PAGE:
Mazel Tov

My niece Jessie and her boyfriend Rob announced Monday that they had closed on the purchase of a new home. About two years ago, Jessika Kristine (yes, my namesake, and if I knew how to insert the humble emoji, I would do so) and Rob moved to Denver from AZ. Rob, got a new job, and Jessie loves him enough to follow him to the Mile High City. Up until now, they have rented a cute house in Littleton. However, with Denver area house prices rising faster than a cheetah with its butt on fire, and with the threat of rising interest rates looming, they decided to make the Big Move.

They are happy that they were able to find a house near where they currently live, because they love that area. It’s no wonder, since it’s a beautiful part of the metro area, close to lakes on which to kayak, trails on which to hike, and open space in which to camp.

As it happens, by the way, none of those things would draw me in the least to an area to live. I’m more the close-to-grocery-stores-and-interstates kind of gal. But that’s why Denver neighborhoods run the gamut from the mountains to the plains (with many grocery stores and several interstate highways in between).

Her excitement made me recall the way I felt when I bought my first house. To tell you the truth, it wasn’t my first house, but my second, that made me very happy. My first house was a condominium that I purchased with my first husband. Frankly, though we, too, were excited to buy that property, the bad memories in that house outweigh the good.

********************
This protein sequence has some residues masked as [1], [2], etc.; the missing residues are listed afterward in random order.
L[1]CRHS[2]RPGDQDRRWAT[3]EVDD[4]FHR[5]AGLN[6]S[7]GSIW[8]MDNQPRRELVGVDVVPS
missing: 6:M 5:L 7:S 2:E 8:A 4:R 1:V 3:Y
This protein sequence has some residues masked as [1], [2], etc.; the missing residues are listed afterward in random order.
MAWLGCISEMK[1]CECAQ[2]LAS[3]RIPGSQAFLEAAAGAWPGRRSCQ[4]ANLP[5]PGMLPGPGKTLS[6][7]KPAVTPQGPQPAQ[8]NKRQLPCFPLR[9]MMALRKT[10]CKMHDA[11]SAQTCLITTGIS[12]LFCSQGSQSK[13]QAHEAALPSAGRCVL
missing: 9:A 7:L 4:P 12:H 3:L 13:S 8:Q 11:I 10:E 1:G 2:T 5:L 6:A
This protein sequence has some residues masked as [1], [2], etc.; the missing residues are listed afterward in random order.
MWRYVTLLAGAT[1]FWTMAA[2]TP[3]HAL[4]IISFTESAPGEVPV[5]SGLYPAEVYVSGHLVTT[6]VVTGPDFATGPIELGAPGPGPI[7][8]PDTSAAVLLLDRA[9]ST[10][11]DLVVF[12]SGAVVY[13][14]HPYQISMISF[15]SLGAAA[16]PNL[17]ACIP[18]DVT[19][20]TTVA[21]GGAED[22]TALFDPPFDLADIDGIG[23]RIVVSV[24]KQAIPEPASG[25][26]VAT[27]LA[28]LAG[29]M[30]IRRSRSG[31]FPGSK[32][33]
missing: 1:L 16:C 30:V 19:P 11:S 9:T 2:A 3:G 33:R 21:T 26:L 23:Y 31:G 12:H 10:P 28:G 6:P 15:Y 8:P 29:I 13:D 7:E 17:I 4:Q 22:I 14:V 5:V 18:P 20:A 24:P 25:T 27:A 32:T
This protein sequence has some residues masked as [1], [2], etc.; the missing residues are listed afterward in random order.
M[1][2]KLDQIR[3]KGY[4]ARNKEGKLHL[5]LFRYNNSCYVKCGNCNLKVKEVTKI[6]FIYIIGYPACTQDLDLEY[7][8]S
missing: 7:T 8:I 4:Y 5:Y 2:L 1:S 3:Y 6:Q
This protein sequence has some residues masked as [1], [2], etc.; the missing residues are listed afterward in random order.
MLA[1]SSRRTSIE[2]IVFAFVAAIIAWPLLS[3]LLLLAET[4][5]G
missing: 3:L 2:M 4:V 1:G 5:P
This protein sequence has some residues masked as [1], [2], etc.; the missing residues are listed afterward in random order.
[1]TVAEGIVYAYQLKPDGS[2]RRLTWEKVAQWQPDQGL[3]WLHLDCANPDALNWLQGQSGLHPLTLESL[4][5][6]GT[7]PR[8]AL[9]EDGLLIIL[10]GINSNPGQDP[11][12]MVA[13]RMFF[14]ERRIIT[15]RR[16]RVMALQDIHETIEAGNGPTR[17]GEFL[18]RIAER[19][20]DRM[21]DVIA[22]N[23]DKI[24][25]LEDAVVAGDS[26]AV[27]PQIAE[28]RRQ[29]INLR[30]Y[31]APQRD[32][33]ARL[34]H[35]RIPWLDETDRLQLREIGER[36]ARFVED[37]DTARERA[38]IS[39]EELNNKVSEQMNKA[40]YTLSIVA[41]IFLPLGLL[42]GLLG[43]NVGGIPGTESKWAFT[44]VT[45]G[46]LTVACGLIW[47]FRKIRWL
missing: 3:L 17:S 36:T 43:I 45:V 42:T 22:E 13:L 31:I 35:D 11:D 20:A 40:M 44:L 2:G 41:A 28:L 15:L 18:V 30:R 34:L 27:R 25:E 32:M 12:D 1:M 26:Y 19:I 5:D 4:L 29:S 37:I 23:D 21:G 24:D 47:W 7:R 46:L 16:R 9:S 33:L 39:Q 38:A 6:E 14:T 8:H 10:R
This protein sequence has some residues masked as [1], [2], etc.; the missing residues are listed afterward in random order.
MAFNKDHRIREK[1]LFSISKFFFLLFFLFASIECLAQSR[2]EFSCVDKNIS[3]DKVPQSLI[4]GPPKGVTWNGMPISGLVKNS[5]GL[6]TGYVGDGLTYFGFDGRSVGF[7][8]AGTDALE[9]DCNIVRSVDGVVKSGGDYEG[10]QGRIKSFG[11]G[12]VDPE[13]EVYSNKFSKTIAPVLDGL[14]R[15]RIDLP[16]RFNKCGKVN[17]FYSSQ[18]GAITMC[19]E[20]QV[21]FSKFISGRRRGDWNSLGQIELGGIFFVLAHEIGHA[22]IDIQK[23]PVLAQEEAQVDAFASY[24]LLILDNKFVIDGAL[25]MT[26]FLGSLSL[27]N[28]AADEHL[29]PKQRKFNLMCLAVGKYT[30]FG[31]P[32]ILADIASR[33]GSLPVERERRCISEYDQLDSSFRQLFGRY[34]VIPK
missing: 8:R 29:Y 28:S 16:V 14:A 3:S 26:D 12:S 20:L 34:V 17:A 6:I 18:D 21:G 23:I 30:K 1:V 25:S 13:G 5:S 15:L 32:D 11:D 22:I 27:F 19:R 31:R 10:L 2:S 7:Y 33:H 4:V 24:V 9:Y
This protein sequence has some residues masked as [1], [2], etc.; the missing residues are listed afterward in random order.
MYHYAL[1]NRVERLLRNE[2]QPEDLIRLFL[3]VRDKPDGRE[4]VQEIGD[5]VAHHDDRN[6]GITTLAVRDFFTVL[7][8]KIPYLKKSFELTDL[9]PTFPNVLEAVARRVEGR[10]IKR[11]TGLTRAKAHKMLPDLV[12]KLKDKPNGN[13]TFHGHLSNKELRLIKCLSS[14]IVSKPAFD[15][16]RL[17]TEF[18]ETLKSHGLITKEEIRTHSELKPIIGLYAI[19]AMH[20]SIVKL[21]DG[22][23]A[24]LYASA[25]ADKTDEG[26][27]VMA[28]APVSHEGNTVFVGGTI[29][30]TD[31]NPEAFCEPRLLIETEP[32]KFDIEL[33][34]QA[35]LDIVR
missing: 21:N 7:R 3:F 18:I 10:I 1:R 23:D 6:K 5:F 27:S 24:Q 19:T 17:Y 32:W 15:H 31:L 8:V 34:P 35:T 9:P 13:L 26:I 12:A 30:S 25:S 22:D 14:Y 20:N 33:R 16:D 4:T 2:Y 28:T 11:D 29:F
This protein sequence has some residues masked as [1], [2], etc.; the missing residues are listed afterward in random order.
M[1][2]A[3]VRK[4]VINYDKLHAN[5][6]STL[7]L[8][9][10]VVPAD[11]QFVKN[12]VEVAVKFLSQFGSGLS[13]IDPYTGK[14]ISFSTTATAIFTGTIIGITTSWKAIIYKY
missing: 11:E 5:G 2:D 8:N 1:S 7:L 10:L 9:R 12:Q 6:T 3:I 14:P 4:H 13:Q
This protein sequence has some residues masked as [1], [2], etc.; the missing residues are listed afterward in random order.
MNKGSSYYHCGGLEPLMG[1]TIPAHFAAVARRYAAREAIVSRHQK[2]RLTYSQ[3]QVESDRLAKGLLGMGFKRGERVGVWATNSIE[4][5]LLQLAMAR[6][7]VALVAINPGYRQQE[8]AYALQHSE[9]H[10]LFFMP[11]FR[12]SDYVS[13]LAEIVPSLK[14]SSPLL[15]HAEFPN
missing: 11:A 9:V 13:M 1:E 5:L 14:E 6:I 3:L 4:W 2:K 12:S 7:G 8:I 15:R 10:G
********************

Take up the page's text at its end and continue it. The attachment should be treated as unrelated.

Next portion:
But the house that I purchased after our divorce (and, to be fair, couldn’t have done without my ex-husband’s assistance) is the house that I loved. It’s the house that holds nothing but good memories. It was in that house where I learned to set aside my sadness about the divorce and learn to be independent. The little brick house (and it really was little, just under 1,200 square feet) had two bedrooms and one bath, just the perfect size for my son and me. There was a big kitchen and a big living/dining room combination. Our bedrooms had hardwood floors, which I didn’t even realize were a thing at that point.

Court’s school and our church were a mere half-block away, so he could walk to school every morning and walk home in the afternoon. Our one-car garage was all we needed for my second independent purchase — a new Chevy 4-door sedan. With a stick shift because it was cheaper. We shoveled our own sidewalk, I took care of the lawn (which didn’t have a sprinkler system, I put up lights at Christmastime by myself.

When I sold that house following my marriage to Bill, I literally cried at the closing. Sobbing, with real tears running down my cheeks and snot coming out of my nose. While I love both of my current houses, and have such good memories in them as well, I don’t think I will cry in the same way, because these houses don’t represent the same thing that our little house repesented.

To Jessie and Rob: MAZEL TOV. Though I’m not Jewish, there is not a better way to express my happiness for them.